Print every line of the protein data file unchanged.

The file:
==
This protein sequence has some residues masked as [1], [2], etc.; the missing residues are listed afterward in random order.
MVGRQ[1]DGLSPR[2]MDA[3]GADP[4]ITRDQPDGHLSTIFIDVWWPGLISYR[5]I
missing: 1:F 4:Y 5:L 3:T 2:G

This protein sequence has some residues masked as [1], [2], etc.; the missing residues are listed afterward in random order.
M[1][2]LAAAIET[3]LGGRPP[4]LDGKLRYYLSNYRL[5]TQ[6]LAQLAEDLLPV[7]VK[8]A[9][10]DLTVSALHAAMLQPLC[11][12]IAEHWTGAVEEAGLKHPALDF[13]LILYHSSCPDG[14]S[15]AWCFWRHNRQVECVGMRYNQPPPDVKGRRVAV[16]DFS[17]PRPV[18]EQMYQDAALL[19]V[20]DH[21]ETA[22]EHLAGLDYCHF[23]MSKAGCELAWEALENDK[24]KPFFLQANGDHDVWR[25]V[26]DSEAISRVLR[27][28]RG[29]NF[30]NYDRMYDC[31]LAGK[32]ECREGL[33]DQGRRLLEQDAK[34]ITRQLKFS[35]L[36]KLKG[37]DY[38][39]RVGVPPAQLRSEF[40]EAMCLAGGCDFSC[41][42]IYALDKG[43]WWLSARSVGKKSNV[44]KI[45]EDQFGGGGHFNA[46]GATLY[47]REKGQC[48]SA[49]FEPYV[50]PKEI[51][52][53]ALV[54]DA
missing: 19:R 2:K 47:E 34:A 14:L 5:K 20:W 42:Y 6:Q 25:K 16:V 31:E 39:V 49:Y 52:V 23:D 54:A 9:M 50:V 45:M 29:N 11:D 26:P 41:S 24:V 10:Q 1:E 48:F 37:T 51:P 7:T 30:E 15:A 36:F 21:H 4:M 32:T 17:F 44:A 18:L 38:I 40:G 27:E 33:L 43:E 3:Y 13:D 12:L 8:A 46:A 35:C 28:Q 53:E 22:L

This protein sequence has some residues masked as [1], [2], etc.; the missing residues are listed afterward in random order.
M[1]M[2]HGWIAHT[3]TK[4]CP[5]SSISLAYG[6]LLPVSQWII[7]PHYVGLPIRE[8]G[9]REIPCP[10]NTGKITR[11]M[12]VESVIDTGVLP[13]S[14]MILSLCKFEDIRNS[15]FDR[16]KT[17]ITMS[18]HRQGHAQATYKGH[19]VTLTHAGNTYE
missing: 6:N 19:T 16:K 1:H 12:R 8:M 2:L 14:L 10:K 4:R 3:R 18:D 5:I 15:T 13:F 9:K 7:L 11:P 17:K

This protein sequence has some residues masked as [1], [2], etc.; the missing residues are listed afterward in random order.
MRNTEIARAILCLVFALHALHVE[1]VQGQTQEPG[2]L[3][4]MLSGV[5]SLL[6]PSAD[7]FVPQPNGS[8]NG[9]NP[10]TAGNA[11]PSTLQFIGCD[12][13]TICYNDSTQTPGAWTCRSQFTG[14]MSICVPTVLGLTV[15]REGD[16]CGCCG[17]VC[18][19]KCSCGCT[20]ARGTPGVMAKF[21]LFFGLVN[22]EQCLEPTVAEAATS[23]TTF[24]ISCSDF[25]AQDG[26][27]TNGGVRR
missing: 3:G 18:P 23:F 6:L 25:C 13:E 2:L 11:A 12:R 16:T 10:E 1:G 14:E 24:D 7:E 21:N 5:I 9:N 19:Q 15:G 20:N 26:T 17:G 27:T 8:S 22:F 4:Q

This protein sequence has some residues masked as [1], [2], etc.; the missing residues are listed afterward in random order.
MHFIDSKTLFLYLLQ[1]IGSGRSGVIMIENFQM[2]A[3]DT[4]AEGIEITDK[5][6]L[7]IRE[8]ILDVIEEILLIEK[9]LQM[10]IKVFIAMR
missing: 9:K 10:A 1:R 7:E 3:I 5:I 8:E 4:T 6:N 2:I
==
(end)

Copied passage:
This protein sequence has some residues masked as [1], [2], etc.; the missing residues are listed afterward in random order.
MVGRQ[1]DGLSPR[2]MDA[3]GADP[4]ITRDQPDGHLSTIFIDVWWPGLISYR[5]I
missing: 1:F 4:Y 5:L 3:T 2:G

This protein sequence has some residues masked as [1], [2], etc.; the missing residues are listed afterward in random order.
M[1][2]LAAAIET[3]LGGRPP[4]LDGKLRYYLSNYRL[5]TQ[6]LAQLAEDLLPV[7]VK[8]A[9][10]DLTVSALHAAMLQPLC[11][12]IAEHWTGAVEEAGLKHPALDF[13]LILYHSSCPDG[14]S[15]AWCFWRHNRQVECVGMRYNQPPPDVKGRRVAV[16]DFS[17]PRPV[18]EQMYQDAALL[19]V[20]DH[21]ETA[22]EHLAGLDYCHF[23]MSKAGCELAWEALENDK[24]KPFFLQANGDHDVWR[25]V[26]DSEAISRVLR[27][28]RG[29]NF[30]NYDRMYDC[31]LAGK[32]ECREGL[33]DQGRRLLEQDAK[34]ITRQLKFS[35]L[36]KLKG[37]DY[38][39]RVGVPPAQLRSEF[40]EAMCLAGGCDFSC[41][42]IYALDKG[43]WWLSARSVGKKSNV[44]KI[45]EDQFGGGGHFNA[46]GATLY[47]REKGQC[48]SA[49]FEPYV[50]PKEI[51][52][53]ALV[54]DA
missing: 19:R 2:K 47:E 34:A 14:L 5:K 20:W 42:Y 6:Q 25:K 16:V 31:E 39:V 49:Y 52:V 23:D 54:A 9:M 50:V 45:M 29:N 11:D 26:P 41:S 24:V 10:Q 1:E 48:F 37:T 51:P 7:T 30:E 15:A 36:F 21:H 4:M 32:T 17:F 44:A 18:L 38:I 40:G 27:E 33:L 43:E 3:Y 13:D 12:L 8:A 46:A 35:C 28:Q 53:E 22:L

This protein sequence has some residues masked as [1], [2], etc.; the missing residues are listed afterward in random order.
M[1]M[2]HGWIAHT[3]TK[4]CP[5]SSISLAYG[6]LLPVSQWII[7]PHYVGLPIRE[8]G[9]REIPCP[10]NTGKITR[11]M[12]VESVIDTGVLP[13]S[14]MILSLCKFEDIRNS[15]FDR[16]KT[17]ITMS[18]HRQGHAQATYKGH[19]VTLTHAGNTYE
missing: 6:N 19:T 16:K 1:H 12:R 8:M 2:L 14:L 10:K 4:R 3:R 18:D 5:I 15:T 13:F 9:K 7:L 11:P 17:K

This protein sequence has some residues masked as [1], [2], etc.; the missing residues are listed afterward in random order.
MRNTEIARAILCLVFALHALHVE[1]VQGQTQEPG[2]L[3][4]MLSGV[5]SLL[6]PSAD[7]FVPQPNGS[8]NG[9]NP[10]TAGNA[11]PSTLQFIGCD[12][13]TICYNDSTQTPGAWTCRSQFTG[14]MSICVPTVLGLTV[15]REGD[16]CGCCG[17]VC[18][19]KCSCGCT[20]ARGTPGVMAKF[21]LFFGLVN[22]EQCLEPTVAEAATS[23]TTF[24]ISCSDF[25]AQDG[26][27]TNGGVRR
missing: 3:G 18:P 23:F 6:L 25:C 13:E 2:L 11:A 12:R 16:T 10:E 1:G 14:E 24:D 7:E 21:N 5:I 9:N 19:Q 15:G 20:N 26:T 17:G 27:T 8:S 22:F 4:Q

This protein sequence has some residues masked as [1], [2], etc.; the missing residues are listed afterward in random order.
MHFIDSKTLFLYLLQ[1]IGSGRSGVIMIENFQM[2]A[3]DT[4]AEGIEITDK[5][6]L[7]IRE[8]ILDVIEEILLIEK[9]LQM[10]IKVFIAMR
missing: 9:K 10:A 1:R 7:E 3:I 5:I 8:E 4:T 6:N 2:I